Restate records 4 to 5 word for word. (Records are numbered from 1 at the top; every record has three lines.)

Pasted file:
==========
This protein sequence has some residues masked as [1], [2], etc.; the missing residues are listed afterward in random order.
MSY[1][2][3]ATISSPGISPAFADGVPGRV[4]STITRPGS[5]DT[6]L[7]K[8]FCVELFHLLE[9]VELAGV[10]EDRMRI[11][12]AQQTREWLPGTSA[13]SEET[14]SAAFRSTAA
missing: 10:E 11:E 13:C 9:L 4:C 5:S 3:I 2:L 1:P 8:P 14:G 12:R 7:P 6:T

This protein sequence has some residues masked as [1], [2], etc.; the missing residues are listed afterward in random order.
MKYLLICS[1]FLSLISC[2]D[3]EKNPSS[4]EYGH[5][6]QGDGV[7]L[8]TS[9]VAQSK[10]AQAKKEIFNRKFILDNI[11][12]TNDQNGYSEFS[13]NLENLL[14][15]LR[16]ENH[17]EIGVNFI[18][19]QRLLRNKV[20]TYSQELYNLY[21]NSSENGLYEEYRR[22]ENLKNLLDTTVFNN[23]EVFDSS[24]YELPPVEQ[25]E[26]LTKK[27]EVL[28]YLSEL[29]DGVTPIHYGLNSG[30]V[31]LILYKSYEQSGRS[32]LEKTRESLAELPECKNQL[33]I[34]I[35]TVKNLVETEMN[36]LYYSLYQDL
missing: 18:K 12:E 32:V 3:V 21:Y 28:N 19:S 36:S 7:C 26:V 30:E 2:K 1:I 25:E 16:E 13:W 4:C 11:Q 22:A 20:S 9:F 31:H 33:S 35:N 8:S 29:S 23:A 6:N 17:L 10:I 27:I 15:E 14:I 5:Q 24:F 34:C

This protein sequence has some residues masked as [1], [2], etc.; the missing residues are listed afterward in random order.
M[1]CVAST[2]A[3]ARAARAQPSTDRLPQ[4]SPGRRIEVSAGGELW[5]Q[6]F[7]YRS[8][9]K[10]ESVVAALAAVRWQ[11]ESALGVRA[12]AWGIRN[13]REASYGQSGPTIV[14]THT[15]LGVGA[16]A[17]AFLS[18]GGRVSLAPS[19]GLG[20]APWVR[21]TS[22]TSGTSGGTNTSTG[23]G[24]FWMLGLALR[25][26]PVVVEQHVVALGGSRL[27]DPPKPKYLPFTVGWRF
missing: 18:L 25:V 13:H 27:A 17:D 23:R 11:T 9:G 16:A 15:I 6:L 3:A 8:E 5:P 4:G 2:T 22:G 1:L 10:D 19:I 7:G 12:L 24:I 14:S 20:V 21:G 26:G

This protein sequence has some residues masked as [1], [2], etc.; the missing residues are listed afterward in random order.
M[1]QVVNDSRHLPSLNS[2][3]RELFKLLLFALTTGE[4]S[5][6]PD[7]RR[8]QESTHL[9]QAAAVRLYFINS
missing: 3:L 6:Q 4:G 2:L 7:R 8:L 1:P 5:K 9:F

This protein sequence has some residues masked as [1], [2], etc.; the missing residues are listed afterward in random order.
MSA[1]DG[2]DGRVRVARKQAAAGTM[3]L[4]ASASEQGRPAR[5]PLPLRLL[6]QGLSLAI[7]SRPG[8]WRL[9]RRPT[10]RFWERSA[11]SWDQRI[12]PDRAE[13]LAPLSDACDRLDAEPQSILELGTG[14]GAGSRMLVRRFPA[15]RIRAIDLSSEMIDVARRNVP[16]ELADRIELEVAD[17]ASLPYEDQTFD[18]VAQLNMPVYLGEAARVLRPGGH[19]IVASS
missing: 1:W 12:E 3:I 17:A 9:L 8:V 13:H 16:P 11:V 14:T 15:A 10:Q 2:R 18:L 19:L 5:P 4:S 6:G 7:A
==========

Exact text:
This protein sequence has some residues masked as [1], [2], etc.; the missing residues are listed afterward in random order.
M[1]QVVNDSRHLPSLNS[2][3]RELFKLLLFALTTGE[4]S[5][6]PD[7]RR[8]QESTHL[9]QAAAVRLYFINS
missing: 3:L 6:Q 4:G 2:L 7:R 8:L 1:P 5:K 9:F

This protein sequence has some residues masked as [1], [2], etc.; the missing residues are listed afterward in random order.
MSA[1]DG[2]DGRVRVARKQAAAGTM[3]L[4]ASASEQGRPAR[5]PLPLRLL[6]QGLSLAI[7]SRPG[8]WRL[9]RRPT[10]RFWERSA[11]SWDQRI[12]PDRAE[13]LAPLSDACDRLDAEPQSILELGTG[14]GAGSRMLVRRFPA[15]RIRAIDLSSEMIDVARRNVP[16]ELADRIELEVAD[17]ASLPYEDQTFD[18]VAQLNMPVYLGEAARVLRPGGH[19]IVASS
missing: 1:W 12:E 3:I 17:A 9:L 8:V 13:H 16:P 11:V 14:T 15:A 10:Q 2:R 18:L 19:L 5:P 4:S 6:G 7:A